:0)

_____________________________________

If you want a taste of madness
You'll have to wait in line
You'll probably see someone you know
On Heartattack and Vine

--Tom Waits, 1980

That's easy.

They know that all religions are preposterous on their face unless one has a testimony.  Gold plates?  Bah!  Bread becomes flesh? Bah!  Somebody died 2000 years ago and now my sins are gone?  Bah!  Some old legends were written by God's finger?  Bah!  There is some invisible Being in the sky who is good and lets bad happen? Bah!   Invisible beings?  Bah!

And yes it is unusual to go from Mormonism which stresses "burning in the bosom" over history (An invisible Jewish culture in ancient America? Bah!  Bring on the aliens!) but indeed you have done that.  

ALL religion requires a "burning bosom" to make it work because it is based on faith and what is in the heart instead of "facts" and those who leave suddenly realize they no longer have the burning bosom

All that's left is "Bah!"

Moroni 10:4-5 and Alma 32 and others, teach that the only way to know religion is true is to follow what God tells you in your heart-and teach that explicitly- unlike other religions! If you accept that, you are Mormon, if not you are nothing. Bah!  That is why it took me so long to find a Pragmatic Church that teaches that mysticism or Fideism is the basis for all religion and freely acknowledges that even to the point of writing their own scriptures.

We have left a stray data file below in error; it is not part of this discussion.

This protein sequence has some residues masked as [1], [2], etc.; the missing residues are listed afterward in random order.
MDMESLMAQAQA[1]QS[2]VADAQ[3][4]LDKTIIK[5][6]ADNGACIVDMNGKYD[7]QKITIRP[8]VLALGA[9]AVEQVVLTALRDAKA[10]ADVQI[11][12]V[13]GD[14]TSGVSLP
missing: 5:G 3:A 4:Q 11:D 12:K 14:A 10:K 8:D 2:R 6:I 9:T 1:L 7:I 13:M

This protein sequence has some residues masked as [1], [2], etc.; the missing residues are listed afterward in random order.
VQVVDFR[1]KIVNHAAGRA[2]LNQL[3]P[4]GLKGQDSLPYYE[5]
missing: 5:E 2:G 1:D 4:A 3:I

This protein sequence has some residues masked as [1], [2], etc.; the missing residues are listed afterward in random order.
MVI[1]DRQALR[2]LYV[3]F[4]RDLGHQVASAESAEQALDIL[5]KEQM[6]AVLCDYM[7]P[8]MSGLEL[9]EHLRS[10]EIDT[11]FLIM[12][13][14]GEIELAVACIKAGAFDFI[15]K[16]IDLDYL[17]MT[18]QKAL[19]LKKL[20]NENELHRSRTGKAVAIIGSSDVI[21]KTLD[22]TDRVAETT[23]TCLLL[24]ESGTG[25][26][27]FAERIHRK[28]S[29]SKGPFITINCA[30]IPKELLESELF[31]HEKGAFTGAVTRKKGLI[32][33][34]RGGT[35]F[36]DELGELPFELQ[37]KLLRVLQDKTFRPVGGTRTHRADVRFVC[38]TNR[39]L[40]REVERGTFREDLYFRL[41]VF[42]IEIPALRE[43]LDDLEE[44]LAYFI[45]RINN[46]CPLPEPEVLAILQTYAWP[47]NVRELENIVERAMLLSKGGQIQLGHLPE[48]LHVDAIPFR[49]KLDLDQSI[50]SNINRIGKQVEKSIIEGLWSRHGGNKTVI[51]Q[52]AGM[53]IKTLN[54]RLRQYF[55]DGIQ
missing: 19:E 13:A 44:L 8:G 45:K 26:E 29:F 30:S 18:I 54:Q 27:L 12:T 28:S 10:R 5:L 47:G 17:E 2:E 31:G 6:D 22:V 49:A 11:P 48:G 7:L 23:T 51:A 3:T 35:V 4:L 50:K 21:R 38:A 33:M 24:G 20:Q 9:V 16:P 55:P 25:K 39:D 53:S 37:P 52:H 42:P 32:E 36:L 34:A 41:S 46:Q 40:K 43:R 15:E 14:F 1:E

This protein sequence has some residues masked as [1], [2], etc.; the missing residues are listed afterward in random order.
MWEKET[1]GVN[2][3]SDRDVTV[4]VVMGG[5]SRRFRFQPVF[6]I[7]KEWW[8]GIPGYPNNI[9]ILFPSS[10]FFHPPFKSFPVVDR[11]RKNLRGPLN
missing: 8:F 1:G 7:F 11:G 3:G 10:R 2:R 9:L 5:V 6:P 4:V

As has been pointed out, it is VERY unusual for someone like Erik to give up on the testimony while then going into an even more LITERALISTIC church based on Biblical "evidence" while not apparently being bothered that historical facts cannot justify mystical beliefs.

(Sorry Erik ...  but you asked !? ) B:) 

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On 2/24/2018 at 8:36 PM, Five Solas said:

Much as I love you, Meerkat - you're vigorously pursuing a tangent & you've completely lost the main idea along the way (the one which 3DOP floated).  You can't read and respond to my post without giving due consideration to his and therein considering the context of my words.  Otherwise you do all our readers a disservice.  

The question is why do the LDS who leave their church tend to atheism/agnosticism, instead of Christianity?  Rory postulated it's because they retain knowledge (based on what they learned in Mormonism) of the "Great Apostasy."  I gently disagreed and put forward my own idea, ending with my Porsche 911 / Chevy Camaro analogy.  For better or worse...